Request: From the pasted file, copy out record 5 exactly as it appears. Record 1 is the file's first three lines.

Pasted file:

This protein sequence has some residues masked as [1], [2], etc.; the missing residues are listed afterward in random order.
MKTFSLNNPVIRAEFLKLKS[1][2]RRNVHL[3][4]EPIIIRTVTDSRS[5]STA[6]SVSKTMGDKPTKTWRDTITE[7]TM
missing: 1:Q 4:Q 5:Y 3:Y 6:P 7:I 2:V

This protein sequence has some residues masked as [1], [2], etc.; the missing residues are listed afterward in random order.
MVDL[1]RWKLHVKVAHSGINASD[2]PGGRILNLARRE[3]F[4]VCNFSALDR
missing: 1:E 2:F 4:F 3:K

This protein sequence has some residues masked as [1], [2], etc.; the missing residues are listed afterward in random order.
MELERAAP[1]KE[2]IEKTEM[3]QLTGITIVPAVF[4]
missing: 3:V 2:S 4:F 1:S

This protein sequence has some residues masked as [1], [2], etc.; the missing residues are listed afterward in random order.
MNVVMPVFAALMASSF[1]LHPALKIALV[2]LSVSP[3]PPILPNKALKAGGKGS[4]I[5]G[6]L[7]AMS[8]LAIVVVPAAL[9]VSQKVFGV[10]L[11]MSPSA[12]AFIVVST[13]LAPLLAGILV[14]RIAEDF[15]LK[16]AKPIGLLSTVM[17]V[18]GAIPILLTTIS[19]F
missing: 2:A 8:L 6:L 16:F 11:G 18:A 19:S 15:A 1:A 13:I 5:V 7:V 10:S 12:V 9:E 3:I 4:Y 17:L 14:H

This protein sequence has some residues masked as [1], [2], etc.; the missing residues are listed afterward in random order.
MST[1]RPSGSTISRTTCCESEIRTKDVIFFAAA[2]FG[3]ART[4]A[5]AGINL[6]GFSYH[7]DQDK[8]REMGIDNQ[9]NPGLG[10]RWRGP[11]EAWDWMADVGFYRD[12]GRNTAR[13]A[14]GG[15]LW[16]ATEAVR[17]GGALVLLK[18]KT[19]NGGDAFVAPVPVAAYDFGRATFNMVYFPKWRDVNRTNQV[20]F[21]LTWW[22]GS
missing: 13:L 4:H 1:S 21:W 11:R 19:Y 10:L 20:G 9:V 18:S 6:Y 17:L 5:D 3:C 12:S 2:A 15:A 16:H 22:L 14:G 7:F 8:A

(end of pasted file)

This protein sequence has some residues masked as [1], [2], etc.; the missing residues are listed afterward in random order.
MST[1]RPSGSTISRTTCCESEIRTKDVIFFAAA[2]FG[3]ART[4]A[5]AGINL[6]GFSYH[7]DQDK[8]REMGIDNQ[9]NPGLG[10]RWRGP[11]EAWDWMADVGFYRD[12]GRNTAR[13]A[14]GG[15]LW[16]ATEAVR[17]GGALVLLK[18]KT[19]NGGDAFVAPVPVAAYDFGRATFNMVYFPKWRDVNRTNQV[20]F[21]LTWW[22]GS
missing: 13:L 4:H 1:S 21:W 11:R 19:Y 10:L 20:G 9:V 18:S 6:Y 17:L 5:D 3:C 12:S 2:A 15:A 16:H 22:L 14:G 7:F 8:A